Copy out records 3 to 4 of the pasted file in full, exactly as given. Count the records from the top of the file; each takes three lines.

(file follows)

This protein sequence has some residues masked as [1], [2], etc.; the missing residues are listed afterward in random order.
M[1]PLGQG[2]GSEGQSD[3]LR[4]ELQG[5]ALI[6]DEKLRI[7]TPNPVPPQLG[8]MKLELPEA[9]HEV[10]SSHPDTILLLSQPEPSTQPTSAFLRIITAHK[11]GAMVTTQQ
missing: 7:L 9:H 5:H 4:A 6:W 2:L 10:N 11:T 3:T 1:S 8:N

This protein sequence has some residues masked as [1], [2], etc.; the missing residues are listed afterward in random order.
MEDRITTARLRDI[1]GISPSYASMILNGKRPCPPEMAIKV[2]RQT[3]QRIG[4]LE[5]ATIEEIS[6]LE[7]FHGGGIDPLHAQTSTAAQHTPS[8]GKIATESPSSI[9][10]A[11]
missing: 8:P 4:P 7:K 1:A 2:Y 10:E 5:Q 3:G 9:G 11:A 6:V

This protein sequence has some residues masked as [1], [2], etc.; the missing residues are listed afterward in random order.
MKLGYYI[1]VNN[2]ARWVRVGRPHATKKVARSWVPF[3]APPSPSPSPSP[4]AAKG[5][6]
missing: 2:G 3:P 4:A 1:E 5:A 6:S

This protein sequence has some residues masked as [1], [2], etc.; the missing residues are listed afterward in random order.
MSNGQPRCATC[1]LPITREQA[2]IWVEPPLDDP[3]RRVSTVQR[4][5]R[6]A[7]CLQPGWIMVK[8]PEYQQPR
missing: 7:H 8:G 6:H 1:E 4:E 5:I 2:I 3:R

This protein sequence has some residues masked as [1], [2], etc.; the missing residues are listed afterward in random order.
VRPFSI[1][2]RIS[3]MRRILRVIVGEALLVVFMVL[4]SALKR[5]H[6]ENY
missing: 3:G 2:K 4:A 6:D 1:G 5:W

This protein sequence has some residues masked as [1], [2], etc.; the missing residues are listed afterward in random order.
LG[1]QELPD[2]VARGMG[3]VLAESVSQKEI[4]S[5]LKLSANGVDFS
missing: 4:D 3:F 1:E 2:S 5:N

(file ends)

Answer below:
This protein sequence has some residues masked as [1], [2], etc.; the missing residues are listed afterward in random order.
MKLGYYI[1]VNN[2]ARWVRVGRPHATKKVARSWVPF[3]APPSPSPSPSP[4]AAKG[5][6]
missing: 2:G 3:P 4:A 1:E 5:A 6:S

This protein sequence has some residues masked as [1], [2], etc.; the missing residues are listed afterward in random order.
MSNGQPRCATC[1]LPITREQA[2]IWVEPPLDDP[3]RRVSTVQR[4][5]R[6]A[7]CLQPGWIMVK[8]PEYQQPR
missing: 7:H 8:G 6:H 1:E 4:E 5:I 2:I 3:R